TV Review: ‘Lupin’ Is The Unforeseen Trick Up Netflix’s Sleeve


This January, Netflix revealed to an unsuspecting world the latest and most cunning of its original programming; it stalked hit sensations such as Money Heist and The Queen’s Gambit in the shadows, eventually surpassing them in projected views (70m+) and thus gaining the upper hand in the cadence of its titular master of all things sneaky. No, it’s not a new season of Selling Sunset; it is, of course, the comedic French language crime-thriller Lupin, starring the irresistible Omar Sy of films such as the hot water bottle masterpiece Intouchables (2011), for which he became the first ever Black recipient of the César Best Actor award, Samba (2014), and Jurassic World (2015).

Lupin, created by François Uzan and British writer George Kay, takes the eminent French tales of Maurice Leblanc’s 1905 creation Arsène Lupin, gentleman-cambrioleur (gentleman-burglar), a sort of twisted, French-ified Sherlock Holmes, and produces a modern-day Parisian narrative centred around second-generation Senegalese immigrant, and Arsène Lupin fanatic, Assane Diop (Sy). Over five episodes at approximately 45 minutes each, we follow Diop’s footsteps in a quest to unearth and avenge the mysterious death of his father, during which we see him implement methods of deception and investigation inspired by Leblanc’s novels.

Lupin isn’t Netflix’s greatest ever series, but for a crime-mystery, it’s a good one, punctured with pockets of that famous French wit. The jewel in the pilfered crown is Sy’s reliably captivating performance in which he hammers home yet another example of his indomitable charm, palpability of emotional depth, and an ingrained natural ability to animate the two-dimensional text of a script with penetrating sarcasm and flawless timing. The outcome is the creation a caricature the audience has no choice but to succumb to with a laugh they don’t want people to see.

However, while Sy is undeniably the show’s blazing and obscuring star, his success is bolstered by solid performances from fellow cast members including Ludivine Sagnier, who plays Claire, Assane’s ex-partner and mother of their son, with both tenderness and fiery resolve, Vincent Garanger as the corrupt yet simultaneously pathetic detective Gabrielle Dumont, and Hervé Pierre who brings a palpably slimy quality to wealthy public figure-come-criminal Hubert Pellegrini. Lupin also showcases standout portrayals from young rising stars including Etan Simon, Mamadou Haidara, and Ludmilla Makowski.

The show similarly impresses in its visuality. Straying from the usual romanticised and artistically stylised images of Paris that we often see in films and TV series, Lupin uses drone shots and shadowy low-key lighting to produce a quintessentially opulent Netflix aesthetic that’s reliably easy on the eye. It’s slick; it’s cool; it’s dramatic, and thus it’s absolutely in keeping with both the mysterious ambiance of its narrative and the polish of its street-smart protagonist.

“However, the true essence of the show is a simple story, one of an ordinary French man  ̶ real life ordinary, not white, centrist ordinary ̶  striving to manage his ordinary, imperfect family life, while possessing an extraordinary talent.”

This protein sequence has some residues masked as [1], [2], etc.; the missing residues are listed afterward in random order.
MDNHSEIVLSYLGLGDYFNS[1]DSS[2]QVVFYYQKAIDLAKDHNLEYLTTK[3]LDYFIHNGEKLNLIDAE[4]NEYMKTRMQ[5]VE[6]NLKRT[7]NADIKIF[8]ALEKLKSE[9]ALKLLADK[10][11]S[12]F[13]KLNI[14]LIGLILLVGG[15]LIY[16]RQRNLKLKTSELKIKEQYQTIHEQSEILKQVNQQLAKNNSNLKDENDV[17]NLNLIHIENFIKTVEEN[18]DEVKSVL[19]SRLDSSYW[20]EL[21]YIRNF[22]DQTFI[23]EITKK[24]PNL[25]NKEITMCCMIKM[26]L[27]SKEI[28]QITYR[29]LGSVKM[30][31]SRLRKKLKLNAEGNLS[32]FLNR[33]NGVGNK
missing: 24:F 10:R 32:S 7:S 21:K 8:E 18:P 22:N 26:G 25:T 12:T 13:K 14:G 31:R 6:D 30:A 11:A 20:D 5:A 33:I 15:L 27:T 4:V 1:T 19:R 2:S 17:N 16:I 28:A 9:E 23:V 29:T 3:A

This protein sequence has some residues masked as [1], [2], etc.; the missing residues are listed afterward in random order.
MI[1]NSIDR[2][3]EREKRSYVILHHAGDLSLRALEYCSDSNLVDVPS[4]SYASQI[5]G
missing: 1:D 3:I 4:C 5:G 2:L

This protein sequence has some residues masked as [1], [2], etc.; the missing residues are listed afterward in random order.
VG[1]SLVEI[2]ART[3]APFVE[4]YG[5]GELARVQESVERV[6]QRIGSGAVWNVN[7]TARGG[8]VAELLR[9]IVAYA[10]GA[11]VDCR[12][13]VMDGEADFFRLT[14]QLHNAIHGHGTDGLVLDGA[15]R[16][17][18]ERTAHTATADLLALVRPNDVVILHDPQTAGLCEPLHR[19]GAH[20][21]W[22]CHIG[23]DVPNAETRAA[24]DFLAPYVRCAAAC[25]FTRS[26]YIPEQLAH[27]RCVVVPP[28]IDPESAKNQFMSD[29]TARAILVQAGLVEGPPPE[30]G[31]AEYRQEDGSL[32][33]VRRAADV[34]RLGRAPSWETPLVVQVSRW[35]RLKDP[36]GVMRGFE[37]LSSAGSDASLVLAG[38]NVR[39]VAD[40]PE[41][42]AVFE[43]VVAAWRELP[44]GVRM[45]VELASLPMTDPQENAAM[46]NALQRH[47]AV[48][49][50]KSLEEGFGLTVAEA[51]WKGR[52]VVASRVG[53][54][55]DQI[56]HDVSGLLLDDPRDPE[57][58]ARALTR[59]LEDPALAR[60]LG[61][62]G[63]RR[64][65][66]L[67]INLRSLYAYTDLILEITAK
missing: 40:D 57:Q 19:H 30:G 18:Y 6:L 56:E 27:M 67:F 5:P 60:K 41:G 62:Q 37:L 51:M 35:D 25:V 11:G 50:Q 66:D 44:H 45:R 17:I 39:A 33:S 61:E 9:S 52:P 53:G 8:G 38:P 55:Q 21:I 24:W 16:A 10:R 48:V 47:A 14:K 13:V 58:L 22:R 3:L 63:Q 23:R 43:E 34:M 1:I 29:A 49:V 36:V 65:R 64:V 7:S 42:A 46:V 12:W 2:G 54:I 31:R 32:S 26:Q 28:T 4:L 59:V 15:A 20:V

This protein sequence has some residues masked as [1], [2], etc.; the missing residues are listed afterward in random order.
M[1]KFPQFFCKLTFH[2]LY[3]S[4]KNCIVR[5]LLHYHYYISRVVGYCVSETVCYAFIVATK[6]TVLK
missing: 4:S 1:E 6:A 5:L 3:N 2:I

At times, this Netflix aesthetic may look a little too high budget, and too clean to communicate a back-alley portrayal of crime in Paris. However, Lupin is no back-alley story – rather, the gentleman-cambrioleur hides unremittingly in plain sight, within the shiny exterior of France’s upper echelons. Yes, postcard portraits of the Eiffel Tower are replaced with more realist walks along the Seine under clusters of thick grey cloud, or meetings within the dreary barricades of the city’s peripheral banlieue estates, yet, somehow, the illustrious magic of France’s metropole nonetheless glistens through.

Lupin’s plot itself may not be wholly unique; the master of disguise conman figure is by no means an untrodden path. Rather, unlike its crafty hero, it is something recognisable from films such as The Mask of Zorro (1998), Ocean’s Eleven (2001), and Sherlock Holmes (2009) to name a few. However, Lupin’s redeeming feature is its refreshing refusal to centre the story around a white, middle-class male, inverting the identity of Leblanc’s hero to present one with immigrant heritage. Assane is by no means the perfect role model. As a father he is flawed at times, yet it is important, taking France’s tumultuous history with race relations, that a Black man, a second-generation immigrant, living in Europe’s second most multicultural city, is portrayed in such a way that he can be idolised, rather than traditional representations that have a tendency to lean into stigmas of either threat or victim.

Lupin proves an awareness of France’s racial hostilities: the context of Assane’s pursuit revolves around the needless sacrifice of his father Babakar’s life as part of a criminal blueprint laid down by Paris’s wealthy white elite. However, the true essence of the show is a simple story, one of an ordinary French man  ̶ real life ordinary, not white, centrist ordinary ̶  striving to manage his ordinary, imperfect family life, while possessing an extraordinary talent.

Lupin may not be the most ground-breaking crime-thriller you’ll see this year. However, if Netflix’s promised trademark gloss and exhilaration doesn’t quite seize your Friday night attention, the uniqueness of the show’s hero, emboldened by Omar Sy’s immutable charm, soon will.

Lupin is available on Netflix in full.

Words by Joe Harris


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